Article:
Clockwork’s compact uConsole computer was created for indie game developers and programmers. Its mainboard has swappable cores, Wi-Fi, Bluetooth, USB-A, USB-C, Micro-HDMI, headphone, and MicroSD connectors, and the kit includes a 720p 5.0-inch IPS screen and a backlit QWERTY keyboard with game controls.
Awesome Raspberry Pi
The Build-A-Cade is a 1:6-scale arcade cabinet that works with your own Raspberry Pi 3 or 4 board. It has a tiny metal joystick and three buttons, plus 5-button joystick, trackball, and spinner control options. Its rear has an SD card slot, USB ports, and an HDMI port, while its coin door has a hidden headphone jack.
Developed by TinyCircuits, the Thumby is basically the world’s smallest Game Boy. It measures just 1.2″ x 0.7″ x 0.3″, and packs a Raspberry Pi RP2040 processor and a tiny 72×40 OLED screen. The system comes pre-loaded with five retro games, and players can upload their own custom games. Launches on Kickstarter 9.28.2021 for $19.
Powered by an internal Raspberry Pi 3B+, this 2-player gaming system comes with arcade joysticks, buttons, and a trackball, as well as over 100 licensed games from Atari. It includes arcade classics like Asteroids, Centipede, and Missile Command, along with games from the Atari 2600, 5200, and 7800 home consoles.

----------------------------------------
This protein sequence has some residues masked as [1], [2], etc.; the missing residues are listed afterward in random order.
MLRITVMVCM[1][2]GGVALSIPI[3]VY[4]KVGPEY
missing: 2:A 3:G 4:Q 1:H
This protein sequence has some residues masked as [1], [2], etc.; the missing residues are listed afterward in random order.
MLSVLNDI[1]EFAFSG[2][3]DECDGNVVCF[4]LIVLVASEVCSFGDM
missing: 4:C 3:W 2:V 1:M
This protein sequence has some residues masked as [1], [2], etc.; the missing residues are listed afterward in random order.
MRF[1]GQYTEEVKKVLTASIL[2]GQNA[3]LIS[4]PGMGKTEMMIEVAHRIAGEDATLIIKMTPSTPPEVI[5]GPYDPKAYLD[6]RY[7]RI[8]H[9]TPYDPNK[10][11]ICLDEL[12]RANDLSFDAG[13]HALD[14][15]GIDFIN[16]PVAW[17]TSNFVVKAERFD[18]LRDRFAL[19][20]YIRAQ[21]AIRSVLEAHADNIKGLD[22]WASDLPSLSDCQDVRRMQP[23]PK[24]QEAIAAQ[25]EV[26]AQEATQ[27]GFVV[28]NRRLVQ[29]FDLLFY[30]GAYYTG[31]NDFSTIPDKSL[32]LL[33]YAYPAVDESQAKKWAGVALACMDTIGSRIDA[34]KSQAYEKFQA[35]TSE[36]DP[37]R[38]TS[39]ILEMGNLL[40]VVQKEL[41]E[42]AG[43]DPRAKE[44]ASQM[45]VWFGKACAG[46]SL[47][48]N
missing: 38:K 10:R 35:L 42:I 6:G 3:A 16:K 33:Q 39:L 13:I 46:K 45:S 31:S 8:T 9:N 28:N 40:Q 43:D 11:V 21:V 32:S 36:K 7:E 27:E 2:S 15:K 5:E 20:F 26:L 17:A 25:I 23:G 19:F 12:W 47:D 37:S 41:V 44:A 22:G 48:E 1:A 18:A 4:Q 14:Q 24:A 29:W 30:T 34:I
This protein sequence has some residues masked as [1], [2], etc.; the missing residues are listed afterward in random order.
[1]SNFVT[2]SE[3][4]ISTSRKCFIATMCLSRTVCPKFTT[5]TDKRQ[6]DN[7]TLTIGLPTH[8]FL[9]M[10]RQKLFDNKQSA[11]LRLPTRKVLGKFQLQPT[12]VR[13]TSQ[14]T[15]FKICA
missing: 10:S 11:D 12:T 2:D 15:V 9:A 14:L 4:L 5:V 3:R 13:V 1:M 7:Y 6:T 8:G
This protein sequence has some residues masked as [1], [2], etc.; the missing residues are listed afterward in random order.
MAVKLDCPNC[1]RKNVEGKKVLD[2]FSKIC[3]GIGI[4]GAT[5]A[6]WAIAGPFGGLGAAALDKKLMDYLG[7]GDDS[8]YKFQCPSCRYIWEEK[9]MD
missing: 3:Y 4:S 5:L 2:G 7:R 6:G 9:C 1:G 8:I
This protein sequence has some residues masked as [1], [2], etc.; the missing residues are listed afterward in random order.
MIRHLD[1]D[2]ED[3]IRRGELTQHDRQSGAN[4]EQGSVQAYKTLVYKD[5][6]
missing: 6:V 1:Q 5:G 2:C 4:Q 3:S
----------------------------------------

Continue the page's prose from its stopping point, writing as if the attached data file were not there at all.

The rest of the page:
This low-cost add-on for Raspberry Pi computers lets you build a 12.3 megapixel camera that accepts interchangeable lenses. Its 1/2.3-inch Sony IMX477 sensor can also shoot 4K/30 video. Its mount accepts C- and CS- lenses, which are common in CCTV and 16mm film cameras. It also has a tripod mount for ease of use.
The latest iteration of this cheap and tiny computer now has support for two 4K displays via micro-HDMI, Bluetooth 5.0, and a faster CPU than ever. It also packs gigabit Ethernet, 2 USB 2 ports and 2 USB 3 ports, and up to 4GB of RAM. Initial demand is high, so it might take a while to get one, though.
Pimoroni’s Picade Console Kit is the screen-less version of its Picade Desktop Arcade Kit. It comes with the same joysticks, buttons and Picade X HAT as the desktop arcade kit. All you need to add is a Raspberry Pi, a power supply, a microSD card and an HDMI cable.
Lazy Game Room was disappointed with the PlayStation Classic, so he made his own take based on a Raspberry Pi. He made this easy to follow guide for those who want to take the DIY plunge. You’ll have to search for certain files on your own, but it shouldn’t be that difficult.
A retro gaming system built into an Altoids mint tin. It plays emulators for everything from the Amiga to the ZX Spectrum, and everything in-between. You can grab the 3D printed parts here, and follow the build guide from sudomod to DIY, or purchase a complete system here.
To show off his trip to The Wizarding World of Harry Potter, Piet Rullens Jr. fit a Raspberry Pi 3 and a screen behind a poster inspired by the series’ animated newspaper Daily Prophet, then programmed it so that the video plays when someone approaches the poster.
This portable arcade machine can emulate classic games and play new homebrew titles on its 4.2″ display, mounted behind a magnifier for a vintage arcade look. Has an arcade joystick and buttons, stereo speakers, HDMI out, and a rechargeable battery pack. More on Technabob.